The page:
Menu

Vehicle Tax Scam Messages Revealed & How to Stay Safe

Beware of car tax scam messages sent by fraudsters, how they try to trick you – and how to stay safe online

How vehicle tax scams work

Beware of the cruel, heartless, vehicle tax fraudsters that try to steal your money via scam messages, The Driver & Vehicle Licensing Agency emphasised on social media. The modus operandi of these callous crooks is to contact you by e-mail or text. Such a message:

  • Claims to be from the DVLA
  • Refers to your penalty, reward or failed payment
  • Demands a response
  • Instructs you to follow a link to a website
  • Asks for personal information and/or payment data

E-mail scam 1

Vehicle Tax Scam Messages Revealed & How to Stay Safe Image 7

Here is an example of a spam email sent to one of our employees so you can recognise the pattern, stay safe, and deny criminals the opportunity to take your money. Consider, for example, the following e-mail that is titled ‘Your latest vehicle tax payment failed - Customer Number 3016561949’. The scam message itself reads: 'Your latest vehicle tax payment failed. It appears that some of the billing details associated with you might have expired or were otherwise changed'.

The e-mail then instructs you to follow a link to a page that harvests your personal information. It further claims there are consequences if you do not comply. It says: ‘Please note: If you don’t pay your vehicle tax on time you can be fined up to £1,000’. It then threatens to pass your details to a debt collection agency.

Vehicle Tax Scam Messages Revealed & How to Stay Safe Image 6

Email scam 2

There is another scam e-mail titled ‘You are not up-to-date with your vehicle tax (Item Ref. No – D-652946224986353610612281)’. The e-mail states: ‘Our records show that you are not up-to-date with your vehicle tax. This is a reminder (V11) and a last chance warning letter from us.’ It then claims you must tax your car, motorcycle or other vehicle now to avoid ‘unpleasant consequences’.

Text message scam

Criminals also target you via text message. Rather, however, than threaten sanctions one such scam offers a reward. It says: ‘You are eligible to receive tax refund. Please confirm refund via’ The message then reveals a link to the crook’s website that asks for your personal details so a ‘so-called refund’ can be processed.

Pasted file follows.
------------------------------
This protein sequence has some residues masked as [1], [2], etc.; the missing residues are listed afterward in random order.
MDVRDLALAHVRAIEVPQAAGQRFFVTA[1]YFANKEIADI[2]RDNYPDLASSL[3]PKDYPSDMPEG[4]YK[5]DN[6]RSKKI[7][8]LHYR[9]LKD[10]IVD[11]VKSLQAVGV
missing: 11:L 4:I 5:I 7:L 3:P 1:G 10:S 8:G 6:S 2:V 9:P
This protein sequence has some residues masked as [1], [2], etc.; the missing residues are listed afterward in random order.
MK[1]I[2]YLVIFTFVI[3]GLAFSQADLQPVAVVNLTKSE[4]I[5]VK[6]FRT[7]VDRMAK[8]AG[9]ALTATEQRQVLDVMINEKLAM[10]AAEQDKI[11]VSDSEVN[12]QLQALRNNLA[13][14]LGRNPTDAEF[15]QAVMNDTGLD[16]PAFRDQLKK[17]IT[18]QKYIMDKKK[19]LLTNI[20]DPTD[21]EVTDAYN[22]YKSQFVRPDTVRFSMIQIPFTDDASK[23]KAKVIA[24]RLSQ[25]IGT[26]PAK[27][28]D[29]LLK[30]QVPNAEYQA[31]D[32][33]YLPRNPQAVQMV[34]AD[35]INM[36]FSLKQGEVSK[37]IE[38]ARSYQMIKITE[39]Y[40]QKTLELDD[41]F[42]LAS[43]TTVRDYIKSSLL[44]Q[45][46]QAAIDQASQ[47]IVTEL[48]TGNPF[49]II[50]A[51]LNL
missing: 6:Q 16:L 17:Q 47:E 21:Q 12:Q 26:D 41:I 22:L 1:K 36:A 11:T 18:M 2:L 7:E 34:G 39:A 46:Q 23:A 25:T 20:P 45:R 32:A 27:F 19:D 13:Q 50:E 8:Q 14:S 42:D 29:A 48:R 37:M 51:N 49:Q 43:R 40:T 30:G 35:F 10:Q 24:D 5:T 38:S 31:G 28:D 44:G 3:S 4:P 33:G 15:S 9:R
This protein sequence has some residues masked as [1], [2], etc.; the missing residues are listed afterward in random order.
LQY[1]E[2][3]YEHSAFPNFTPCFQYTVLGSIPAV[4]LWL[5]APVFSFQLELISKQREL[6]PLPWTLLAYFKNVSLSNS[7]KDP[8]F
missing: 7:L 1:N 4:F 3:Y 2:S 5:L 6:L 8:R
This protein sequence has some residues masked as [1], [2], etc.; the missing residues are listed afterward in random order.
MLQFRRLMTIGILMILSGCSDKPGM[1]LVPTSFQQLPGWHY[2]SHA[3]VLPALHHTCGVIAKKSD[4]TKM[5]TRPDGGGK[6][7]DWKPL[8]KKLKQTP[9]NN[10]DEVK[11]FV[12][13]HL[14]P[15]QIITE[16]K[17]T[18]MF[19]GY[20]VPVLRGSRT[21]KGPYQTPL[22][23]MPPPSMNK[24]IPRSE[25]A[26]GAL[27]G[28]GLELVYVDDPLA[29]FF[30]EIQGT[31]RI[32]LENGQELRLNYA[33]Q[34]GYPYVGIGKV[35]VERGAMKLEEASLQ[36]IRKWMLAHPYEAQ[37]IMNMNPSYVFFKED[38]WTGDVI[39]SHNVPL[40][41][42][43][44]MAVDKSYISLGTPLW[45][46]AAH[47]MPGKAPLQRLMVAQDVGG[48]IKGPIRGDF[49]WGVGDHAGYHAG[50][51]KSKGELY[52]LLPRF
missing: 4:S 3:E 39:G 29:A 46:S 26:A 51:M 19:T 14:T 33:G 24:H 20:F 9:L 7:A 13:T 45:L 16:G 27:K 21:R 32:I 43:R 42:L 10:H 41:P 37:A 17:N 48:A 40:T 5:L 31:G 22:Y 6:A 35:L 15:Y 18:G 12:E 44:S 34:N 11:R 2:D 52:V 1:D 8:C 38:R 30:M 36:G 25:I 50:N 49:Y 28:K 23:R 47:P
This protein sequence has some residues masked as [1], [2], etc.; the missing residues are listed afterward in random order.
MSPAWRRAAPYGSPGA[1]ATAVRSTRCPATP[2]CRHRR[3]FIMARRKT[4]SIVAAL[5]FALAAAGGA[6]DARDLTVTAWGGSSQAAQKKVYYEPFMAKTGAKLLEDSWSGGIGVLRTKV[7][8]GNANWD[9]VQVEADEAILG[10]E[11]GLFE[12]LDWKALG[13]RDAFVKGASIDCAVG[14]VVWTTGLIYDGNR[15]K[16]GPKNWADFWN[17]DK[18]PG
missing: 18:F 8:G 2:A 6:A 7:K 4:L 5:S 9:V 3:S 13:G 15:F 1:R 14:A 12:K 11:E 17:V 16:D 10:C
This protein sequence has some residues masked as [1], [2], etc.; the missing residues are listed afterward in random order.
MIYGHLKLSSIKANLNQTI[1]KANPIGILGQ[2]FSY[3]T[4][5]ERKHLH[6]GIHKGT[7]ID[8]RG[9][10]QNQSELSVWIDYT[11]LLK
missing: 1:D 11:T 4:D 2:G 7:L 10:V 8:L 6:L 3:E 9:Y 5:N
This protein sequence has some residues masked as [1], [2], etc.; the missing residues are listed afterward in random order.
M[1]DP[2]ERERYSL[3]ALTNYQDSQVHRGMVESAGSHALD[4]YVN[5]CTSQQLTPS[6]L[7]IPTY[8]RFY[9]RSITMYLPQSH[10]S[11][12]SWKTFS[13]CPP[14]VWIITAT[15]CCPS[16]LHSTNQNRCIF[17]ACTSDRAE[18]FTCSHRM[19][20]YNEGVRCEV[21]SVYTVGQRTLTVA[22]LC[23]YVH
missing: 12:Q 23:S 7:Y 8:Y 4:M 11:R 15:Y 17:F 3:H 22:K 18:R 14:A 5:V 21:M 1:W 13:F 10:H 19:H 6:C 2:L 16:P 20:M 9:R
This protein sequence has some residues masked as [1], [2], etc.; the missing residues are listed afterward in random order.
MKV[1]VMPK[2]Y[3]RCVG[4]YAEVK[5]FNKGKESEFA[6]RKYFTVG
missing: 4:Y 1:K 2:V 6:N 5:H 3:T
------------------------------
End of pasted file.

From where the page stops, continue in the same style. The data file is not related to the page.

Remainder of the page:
Vehicle Tax Scam Messages Revealed & How to Stay Safe Image 9

How to avoid scam messages

The DVLA further revealed how to steer clear of fraudsters. Remember, that it never sends e-mails that request personal information. It also never sends texts that relate to vehicle tax refunds. Do not enter any of your personal details and delete such messages immediately. 

It happened to on the 24th feb. the number they used was +447752041151. if it helps anyone.

I have had a number of these emails mainly saying I am due a rebate. How stupid can they be .I would know if I have a rebate or not. I just totally ignore them

Never seen the warnings from the DVLA. Mind you I don't do Twitface or Chitter. Probably accounts for why I've not seen the scams either.

What is it with people today, I have £500,000 pounds to give away before 5.30 pm. Please forward your bank details by this comments page so I can pay the £500,000 direct to your bank account. This is not a scham.

I recognise scams by the poor grammar or spelling like, ‘employees’s’ or something like that.

I received two of those emails last week - spam filter did a great job, though I knew they didn't apply to me as I still go to the Post Office and pay cash. As far as I know the DVLA doesn't know my email address...

agreed

I had an email saying my tax had failed I logged on to my bank and checked and it hadn't if you are using a smart phone for email click on the senders email and it does not come up with DVLA I sent my email to the phishing scam email address the Gov runs this and they deal with it

So what are you going to do with my bank details?

Strikes me that our government in an effort to "save money" are relying more on technology, which is playing right into the hands of these scammers. A big mistake to do away with tax discs.

Alas Michael, poor spelling and grammar are no guarantee any more that a message is fake. At work today (in the I.T. sector) I received a job ticket asking me to "get the bandwich" of a network circuit. Which I can only assume is some sort of bacon sandwich.

So still safest to go with the form you get in the post to the Post Office and pay for a year in one go, note in your diary when it's due again, and ignore all this online stuff. That's progress!